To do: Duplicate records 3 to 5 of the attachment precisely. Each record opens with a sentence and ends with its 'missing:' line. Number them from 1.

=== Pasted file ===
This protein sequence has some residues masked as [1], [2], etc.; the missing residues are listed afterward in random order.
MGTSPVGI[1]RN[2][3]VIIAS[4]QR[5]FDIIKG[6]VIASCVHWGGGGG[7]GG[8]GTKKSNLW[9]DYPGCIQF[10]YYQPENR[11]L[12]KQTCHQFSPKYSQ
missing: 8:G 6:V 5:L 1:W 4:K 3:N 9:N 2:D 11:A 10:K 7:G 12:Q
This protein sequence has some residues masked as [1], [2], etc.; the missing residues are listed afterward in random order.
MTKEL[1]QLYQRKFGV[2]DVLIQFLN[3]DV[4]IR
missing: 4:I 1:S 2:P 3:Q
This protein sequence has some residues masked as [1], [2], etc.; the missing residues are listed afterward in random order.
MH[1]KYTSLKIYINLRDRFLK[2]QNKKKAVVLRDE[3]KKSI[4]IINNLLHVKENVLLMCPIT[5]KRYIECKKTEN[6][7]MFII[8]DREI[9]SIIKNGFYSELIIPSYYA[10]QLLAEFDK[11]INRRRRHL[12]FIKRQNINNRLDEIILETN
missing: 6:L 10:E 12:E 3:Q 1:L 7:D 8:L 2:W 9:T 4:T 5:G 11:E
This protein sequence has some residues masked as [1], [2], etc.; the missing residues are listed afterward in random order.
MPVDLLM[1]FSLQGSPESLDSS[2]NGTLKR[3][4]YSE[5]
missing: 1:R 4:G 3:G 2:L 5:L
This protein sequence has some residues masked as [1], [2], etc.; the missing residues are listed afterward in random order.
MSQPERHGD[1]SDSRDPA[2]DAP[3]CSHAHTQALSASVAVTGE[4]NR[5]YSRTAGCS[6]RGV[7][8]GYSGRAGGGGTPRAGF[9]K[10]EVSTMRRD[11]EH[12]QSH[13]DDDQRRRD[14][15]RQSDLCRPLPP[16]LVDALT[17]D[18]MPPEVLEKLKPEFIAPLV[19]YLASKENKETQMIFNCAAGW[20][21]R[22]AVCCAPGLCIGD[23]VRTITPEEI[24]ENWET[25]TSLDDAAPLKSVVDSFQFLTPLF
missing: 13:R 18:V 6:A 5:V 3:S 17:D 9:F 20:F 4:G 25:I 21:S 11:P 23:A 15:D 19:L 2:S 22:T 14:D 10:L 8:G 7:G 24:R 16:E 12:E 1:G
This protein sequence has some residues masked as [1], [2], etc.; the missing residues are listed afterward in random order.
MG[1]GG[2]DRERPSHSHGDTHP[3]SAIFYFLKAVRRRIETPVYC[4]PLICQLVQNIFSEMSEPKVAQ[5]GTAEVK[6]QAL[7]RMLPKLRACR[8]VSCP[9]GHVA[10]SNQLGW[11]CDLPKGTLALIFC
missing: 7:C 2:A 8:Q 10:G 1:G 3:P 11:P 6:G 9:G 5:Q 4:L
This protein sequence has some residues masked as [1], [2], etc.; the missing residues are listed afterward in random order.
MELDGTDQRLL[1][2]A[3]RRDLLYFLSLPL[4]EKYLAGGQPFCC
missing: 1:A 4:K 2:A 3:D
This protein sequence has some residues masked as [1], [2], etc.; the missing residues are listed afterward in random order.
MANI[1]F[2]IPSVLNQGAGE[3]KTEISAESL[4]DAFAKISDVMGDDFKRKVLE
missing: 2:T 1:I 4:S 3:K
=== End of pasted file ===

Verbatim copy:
This protein sequence has some residues masked as [1], [2], etc.; the missing residues are listed afterward in random order.
MH[1]KYTSLKIYINLRDRFLK[2]QNKKKAVVLRDE[3]KKSI[4]IINNLLHVKENVLLMCPIT[5]KRYIECKKTEN[6][7]MFII[8]DREI[9]SIIKNGFYSELIIPSYYA[10]QLLAEFDK[11]INRRRRHL[12]FIKRQNINNRLDEIILETN
missing: 6:L 10:E 12:E 3:Q 1:L 7:D 8:L 2:W 9:T 4:T 5:G 11:E
This protein sequence has some residues masked as [1], [2], etc.; the missing residues are listed afterward in random order.
MPVDLLM[1]FSLQGSPESLDSS[2]NGTLKR[3][4]YSE[5]
missing: 1:R 4:G 3:G 2:L 5:L
This protein sequence has some residues masked as [1], [2], etc.; the missing residues are listed afterward in random order.
MSQPERHGD[1]SDSRDPA[2]DAP[3]CSHAHTQALSASVAVTGE[4]NR[5]YSRTAGCS[6]RGV[7][8]GYSGRAGGGGTPRAGF[9]K[10]EVSTMRRD[11]EH[12]QSH[13]DDDQRRRD[14][15]RQSDLCRPLPP[16]LVDALT[17]D[18]MPPEVLEKLKPEFIAPLV[19]YLASKENKETQMIFNCAAGW[20][21]R[22]AVCCAPGLCIGD[23]VRTITPEEI[24]ENWET[25]TSLDDAAPLKSVVDSFQFLTPLF
missing: 13:R 18:V 6:A 5:V 3:S 17:D 9:F 20:F 4:G 25:I 21:S 11:P 23:A 15:D 19:L 2:S 22:T 14:D 10:L 8:G 7:G 24:R 16:E 12:E 1:G